Yeah, I can bake bread, but I generally don’t…I have an equation: flour + water = mess! Sometimes, though, a little mess is worth it, and in the case of Pretzel Buns, it REALLY is!
This recipe makes 16 hamburger sized buns (or more smaller rolls – great for serving with my Beer Cheese Soup) which means you’ll have some to bake and some to freeze and bake off another time. Twice the rolls, half the time.
Bonus here: I can pull out the amount of frozen buns I need and don’t have to buy a package of six or eight buns at the store and then figure out what to do with the ones left!
“If these are so easy, why is the recipe so long?” you may ask…I’ve tried to explain each step so you can avoid potential pitfalls. As I cook, I notice when I have a question in the recipe to figure out – and I don’t want you, gentle reader, to go through the same angst.
These rolls are gorgeous when they come out of the oven and very pretzel like in that they have a crispy outer crust. Once they’ve been bagged in plastic, that crust will soften up a bit. Depending on what you’re using them for, you can choose the texture.
- 2 cups warm milk (100 to 110 degrees)
- 1 1/2 cups warm water (100 to 110 degrees)
- 1 tablespoon instant yeast*
- 2 tablespoons oil
- 2 teaspoons salt
- 7 to 8 cups unbleached flour, perhaps more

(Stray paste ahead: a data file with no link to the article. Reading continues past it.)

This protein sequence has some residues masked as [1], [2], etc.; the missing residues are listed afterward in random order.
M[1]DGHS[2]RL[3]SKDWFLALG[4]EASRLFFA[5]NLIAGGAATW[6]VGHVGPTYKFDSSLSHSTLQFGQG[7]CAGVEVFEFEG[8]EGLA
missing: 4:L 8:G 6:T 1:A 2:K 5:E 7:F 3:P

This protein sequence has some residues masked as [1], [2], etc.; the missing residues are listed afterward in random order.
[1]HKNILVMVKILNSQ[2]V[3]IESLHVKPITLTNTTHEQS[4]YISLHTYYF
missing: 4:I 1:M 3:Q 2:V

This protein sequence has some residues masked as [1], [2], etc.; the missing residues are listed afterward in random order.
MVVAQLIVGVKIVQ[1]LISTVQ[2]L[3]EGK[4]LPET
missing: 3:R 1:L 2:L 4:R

- 3 quarts boiling water
- 1 tablespoon sugar
- 1/4 cup baking soda
- Kosher salt
*Yeast: this recipe calls for instant yeast which does not have to be “proofed.” Directions for “Active Dry Yeast” are at the bottom of the page.
Measure eight cups flour into a bowl and set aside – you may not use all of this; when making bread the amount of flour depends on a number of things, especially how much moisture is in the flour and measuring habits. I let the dough “tell” me how much I need to add, below.
Mix milk, water, yeast oil and salt together in a heavy bowl or pan. Enameled cast iron works well. Add about three cups of flour, mixing with a heavy spoon. Continue to add flour until the mixture begins to pull away from the side of the bowl. It will still be very wet at this point, and you’ll probably have used about 3 – 4 more cups of the flour.
Place about 1/2 cup of flour on counter or table and scrape dough onto it. With floured hands, begin kneading, adding flour as necessary, but as little as possible. Continue to knead for about 8 minutes.
The dough at first will be shaggy and sticky, but as you work it and add flour, it becomes more manageable and smoother. This dough shouldn’t be “stiff” and hard to work at the end, it should be soft and it will still feel tacky, but shouldn’t stick to your floured hands when you press gently.